Carroll County Public Schools will have a new curriculum and instruction committee added to its process of reviewing instruction and materials.
The board voted to approve the group that was recommended by staff at its July meeting, however, when the student board member pitched to also be part of the committee, only one board member agreed. Some nearby districts do allow for students to sit on its curriculum committees and councils, and others do not. Carroll’s student board member Devanshi Mistry said students should have a say every step of the way.
Carroll County staff first introduced the idea to the board at its meeting in June. The plan was to have the committee meet monthly to review in advance instructional systemic initiatives like curriculum development, instructional resources and instructional methodologies prior to the monthly board of education meetings.
According to the meeting document, the committee’s purpose is to “provide ample time to inform the board of items being brought to the future meetings.” Committee members would include two board of education members, one being the chair; Jason Anderson, the chief academic, equity and accountability officer; Angela McCauslin, director of curriculum and instruction; Nicholas Shockney, director of special education, and “appropriate CCPS staff.”
Anderson said at the June 9 meeting that it would provide more insight, oversight and transparency. He added Carroll’s curriculum is locally developed and the curriculum currently utilized was seen and voted on by the board. Superintendent Steve Lockard added it would “bring a whole other level of information to our board meetings,” which would allow them to be better prepared by the time of the vote.
Carroll’s curriculum council, which includes a student and one board member, would evaluate the instruction and materials and bring it to the council committee, which would include two other board members, for further discussion. Recommendations from the committee and council would later be presented to the board of education for a vote.
Board member Donna Sivigny volunteered to be on the committee. And so did Mistry, the student board member, who said she strongly believes student representation is needed since students would be impacted the most by the group’s decisions. She added later, “I feel that with my position I’m able to convey that information more effectively to the students themselves.”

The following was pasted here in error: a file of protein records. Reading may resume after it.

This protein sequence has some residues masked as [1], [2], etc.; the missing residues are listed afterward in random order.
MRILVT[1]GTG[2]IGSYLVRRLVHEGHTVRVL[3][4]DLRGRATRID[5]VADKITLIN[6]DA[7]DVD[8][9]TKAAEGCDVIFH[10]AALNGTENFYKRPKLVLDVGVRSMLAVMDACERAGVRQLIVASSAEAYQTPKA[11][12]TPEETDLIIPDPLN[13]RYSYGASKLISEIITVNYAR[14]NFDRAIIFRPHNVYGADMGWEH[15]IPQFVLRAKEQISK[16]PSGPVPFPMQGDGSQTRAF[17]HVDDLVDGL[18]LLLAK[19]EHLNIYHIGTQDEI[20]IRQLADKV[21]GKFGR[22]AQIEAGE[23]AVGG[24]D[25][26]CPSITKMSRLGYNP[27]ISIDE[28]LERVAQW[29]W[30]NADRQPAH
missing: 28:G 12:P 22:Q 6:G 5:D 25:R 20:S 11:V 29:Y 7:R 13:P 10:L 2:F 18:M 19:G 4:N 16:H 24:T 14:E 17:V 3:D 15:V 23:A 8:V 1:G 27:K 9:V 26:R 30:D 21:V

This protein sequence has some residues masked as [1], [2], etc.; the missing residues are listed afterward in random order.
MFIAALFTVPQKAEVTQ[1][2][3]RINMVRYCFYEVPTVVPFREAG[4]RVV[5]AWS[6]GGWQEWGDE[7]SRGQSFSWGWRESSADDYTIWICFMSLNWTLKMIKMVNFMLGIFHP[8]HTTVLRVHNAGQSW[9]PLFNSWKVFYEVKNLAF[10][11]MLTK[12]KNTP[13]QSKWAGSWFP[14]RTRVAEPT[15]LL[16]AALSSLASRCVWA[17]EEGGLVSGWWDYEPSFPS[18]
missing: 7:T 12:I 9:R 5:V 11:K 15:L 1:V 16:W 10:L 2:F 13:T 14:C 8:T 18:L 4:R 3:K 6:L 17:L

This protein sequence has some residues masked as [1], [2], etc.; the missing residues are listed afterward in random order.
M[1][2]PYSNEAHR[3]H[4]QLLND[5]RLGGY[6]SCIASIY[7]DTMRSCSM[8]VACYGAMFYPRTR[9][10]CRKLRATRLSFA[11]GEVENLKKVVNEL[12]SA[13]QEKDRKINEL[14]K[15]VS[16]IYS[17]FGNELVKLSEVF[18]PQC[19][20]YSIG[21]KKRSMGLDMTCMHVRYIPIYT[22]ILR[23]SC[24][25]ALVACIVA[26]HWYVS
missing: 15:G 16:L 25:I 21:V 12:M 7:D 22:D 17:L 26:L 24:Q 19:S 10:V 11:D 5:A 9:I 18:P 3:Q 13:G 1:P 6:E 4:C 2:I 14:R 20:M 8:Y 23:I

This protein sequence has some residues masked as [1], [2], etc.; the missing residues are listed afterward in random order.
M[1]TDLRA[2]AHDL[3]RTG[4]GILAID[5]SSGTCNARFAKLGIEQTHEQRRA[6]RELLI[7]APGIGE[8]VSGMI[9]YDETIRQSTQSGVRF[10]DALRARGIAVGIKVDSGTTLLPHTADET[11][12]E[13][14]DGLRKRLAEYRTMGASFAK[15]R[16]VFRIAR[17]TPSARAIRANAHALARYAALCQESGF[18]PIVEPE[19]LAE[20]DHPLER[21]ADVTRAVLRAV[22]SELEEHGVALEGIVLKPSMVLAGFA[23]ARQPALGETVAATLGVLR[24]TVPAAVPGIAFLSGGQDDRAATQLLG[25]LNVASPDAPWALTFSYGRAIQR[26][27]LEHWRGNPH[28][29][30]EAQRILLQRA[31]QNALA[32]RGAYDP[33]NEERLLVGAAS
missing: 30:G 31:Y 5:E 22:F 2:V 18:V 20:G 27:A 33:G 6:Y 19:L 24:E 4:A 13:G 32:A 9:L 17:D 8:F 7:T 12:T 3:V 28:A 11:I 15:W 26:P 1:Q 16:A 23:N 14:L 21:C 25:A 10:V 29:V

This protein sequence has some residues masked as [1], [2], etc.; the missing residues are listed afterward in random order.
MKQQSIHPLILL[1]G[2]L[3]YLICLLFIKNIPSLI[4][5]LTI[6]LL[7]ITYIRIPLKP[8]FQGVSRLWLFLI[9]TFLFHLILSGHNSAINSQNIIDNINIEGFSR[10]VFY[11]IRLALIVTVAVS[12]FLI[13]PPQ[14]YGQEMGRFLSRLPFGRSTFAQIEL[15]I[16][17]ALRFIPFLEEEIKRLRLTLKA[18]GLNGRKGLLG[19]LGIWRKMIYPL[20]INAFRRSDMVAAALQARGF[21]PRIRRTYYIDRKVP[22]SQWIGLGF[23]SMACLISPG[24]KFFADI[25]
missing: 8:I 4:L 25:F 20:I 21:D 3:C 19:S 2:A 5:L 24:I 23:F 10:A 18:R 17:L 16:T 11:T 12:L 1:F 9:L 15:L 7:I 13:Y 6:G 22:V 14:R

Anderson said he’s pleased with all the excitement of everyone wanting to join.
Mistry advocated to be on the committee again during the July 14 meeting. Board member Patricia Dorsey agreed and made a motion to have a student member. Her motion was not seconded.
“I strongly believe that the student voice is very critical to the discussion that would be happening at this meeting,” Mistry said, adding that the curriculum council has a student representative.
Dorsey agreed adding that the student representative’s input is valuable on the board of education and would be just as helpful on the curriculum and instruction committee.
Tara Battaglia, fellow board member, said she is not directly opposed to it, however, she noted there is a student representative on the council and said the committee conversations on materials “could get into a lot deeper than they could on the council.”
Carroll school officials stated Frederick County Public Schools was a system they knew of that also had a curriculum and instruction committee. An official from FCPS stated they do not have a student on its committee. Harford County Public Schools also does not have a student on its general curriculum committee.
Howard County Public Schools does not have a curriculum and instruction committee but they do have advisory committees for most of their content areas. It includes members of its curriculum staff, school staff, students and community members.
The student who sits on the Baltimore City Public Schools’ board of commissioners also sits on its teaching and learning committee. And Baltimore County Public Schools has a student on its curriculum council. They also have a staff-based curriculum group that includes teachers and central office staff.
Anne Arundel County Public Schools invite students to be part of evaluation of locally created curriculum. “Although scheduling and commitment to this lengthy process becomes somewhat of a challenge for students,” Bob Mosier, Anne Arundel’s chief communications officer, said in an email.
He added the evaluation of commercial curriculum has not included students but the process of reviewing materials of instruction does, including parents, teachers and administrators.
“I believe without a student voice on this committee, it’s not beneficial,” Mistry said. “If we say we want to bring the student voice into all aspects of our decision making ... then I don’t see why we can’t also include it on this committee as well.”
The plan was approved by the board members with Mistry opposing. However, Carroll’s student board members’ votes are not officially counted.
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The plan is for the committee to start by September. It will be open to the public and public comment will be held at each meeting. There are no plans to televise the meetings.